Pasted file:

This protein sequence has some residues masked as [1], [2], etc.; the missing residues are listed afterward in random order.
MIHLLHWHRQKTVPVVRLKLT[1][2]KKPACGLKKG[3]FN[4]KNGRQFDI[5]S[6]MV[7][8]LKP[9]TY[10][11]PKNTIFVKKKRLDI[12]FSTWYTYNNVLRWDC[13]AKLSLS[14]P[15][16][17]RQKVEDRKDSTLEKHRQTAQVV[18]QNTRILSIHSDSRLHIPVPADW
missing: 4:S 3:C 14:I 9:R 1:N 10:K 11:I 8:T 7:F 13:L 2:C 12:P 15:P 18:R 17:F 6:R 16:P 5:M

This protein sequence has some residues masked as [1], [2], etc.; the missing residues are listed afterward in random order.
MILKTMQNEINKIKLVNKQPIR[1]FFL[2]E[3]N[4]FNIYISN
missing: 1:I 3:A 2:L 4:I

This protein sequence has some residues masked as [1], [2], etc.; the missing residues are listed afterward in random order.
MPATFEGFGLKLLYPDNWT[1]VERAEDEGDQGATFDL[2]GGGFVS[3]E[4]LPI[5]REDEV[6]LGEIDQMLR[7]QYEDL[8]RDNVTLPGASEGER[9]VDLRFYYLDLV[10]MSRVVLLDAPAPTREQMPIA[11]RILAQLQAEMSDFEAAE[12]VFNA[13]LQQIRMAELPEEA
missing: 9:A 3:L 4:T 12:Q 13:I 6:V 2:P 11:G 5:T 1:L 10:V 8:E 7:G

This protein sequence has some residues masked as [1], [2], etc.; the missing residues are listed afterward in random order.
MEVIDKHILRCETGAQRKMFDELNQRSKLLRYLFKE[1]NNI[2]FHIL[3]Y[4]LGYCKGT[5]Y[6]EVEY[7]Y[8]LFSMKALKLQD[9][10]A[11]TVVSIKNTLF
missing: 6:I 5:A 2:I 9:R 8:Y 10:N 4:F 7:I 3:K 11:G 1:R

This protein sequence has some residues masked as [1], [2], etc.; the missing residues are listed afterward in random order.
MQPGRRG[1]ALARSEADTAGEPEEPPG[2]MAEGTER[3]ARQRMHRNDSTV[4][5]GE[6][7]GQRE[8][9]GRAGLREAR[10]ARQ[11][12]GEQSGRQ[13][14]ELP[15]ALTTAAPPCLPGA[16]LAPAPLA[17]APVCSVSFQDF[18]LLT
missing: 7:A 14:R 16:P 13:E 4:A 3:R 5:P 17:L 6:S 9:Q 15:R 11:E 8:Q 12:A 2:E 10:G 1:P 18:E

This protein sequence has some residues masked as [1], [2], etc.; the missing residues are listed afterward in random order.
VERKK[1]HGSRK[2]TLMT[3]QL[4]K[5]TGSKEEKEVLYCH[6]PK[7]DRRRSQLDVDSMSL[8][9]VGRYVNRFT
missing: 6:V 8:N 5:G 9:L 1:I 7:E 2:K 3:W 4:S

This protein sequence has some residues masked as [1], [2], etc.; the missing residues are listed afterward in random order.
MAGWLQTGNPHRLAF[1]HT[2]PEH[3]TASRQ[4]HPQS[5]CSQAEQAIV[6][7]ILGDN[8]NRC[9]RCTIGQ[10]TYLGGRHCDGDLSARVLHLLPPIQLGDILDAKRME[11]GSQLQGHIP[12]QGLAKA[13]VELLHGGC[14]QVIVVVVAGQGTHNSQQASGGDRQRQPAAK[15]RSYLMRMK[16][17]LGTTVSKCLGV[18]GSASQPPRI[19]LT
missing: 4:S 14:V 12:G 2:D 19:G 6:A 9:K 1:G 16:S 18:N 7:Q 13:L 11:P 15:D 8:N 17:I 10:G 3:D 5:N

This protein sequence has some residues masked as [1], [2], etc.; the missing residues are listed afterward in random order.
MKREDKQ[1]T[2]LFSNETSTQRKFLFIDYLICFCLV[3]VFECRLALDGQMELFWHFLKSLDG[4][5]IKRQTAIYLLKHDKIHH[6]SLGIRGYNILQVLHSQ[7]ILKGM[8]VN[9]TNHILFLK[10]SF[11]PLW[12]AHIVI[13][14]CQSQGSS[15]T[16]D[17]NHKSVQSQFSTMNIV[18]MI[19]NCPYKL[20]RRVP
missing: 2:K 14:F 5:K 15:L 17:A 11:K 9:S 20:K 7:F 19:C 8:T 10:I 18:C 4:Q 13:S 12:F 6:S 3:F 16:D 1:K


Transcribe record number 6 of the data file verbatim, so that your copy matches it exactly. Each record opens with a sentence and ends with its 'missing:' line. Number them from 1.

This protein sequence has some residues masked as [1], [2], etc.; the missing residues are listed afterward in random order.
VERKK[1]HGSRK[2]TLMT[3]QL[4]K[5]TGSKEEKEVLYCH[6]PK[7]DRRRSQLDVDSMSL[8][9]VGRYVNRFT
missing: 6:V 8:N 5:G 9:L 1:I 7:E 2:K 3:W 4:S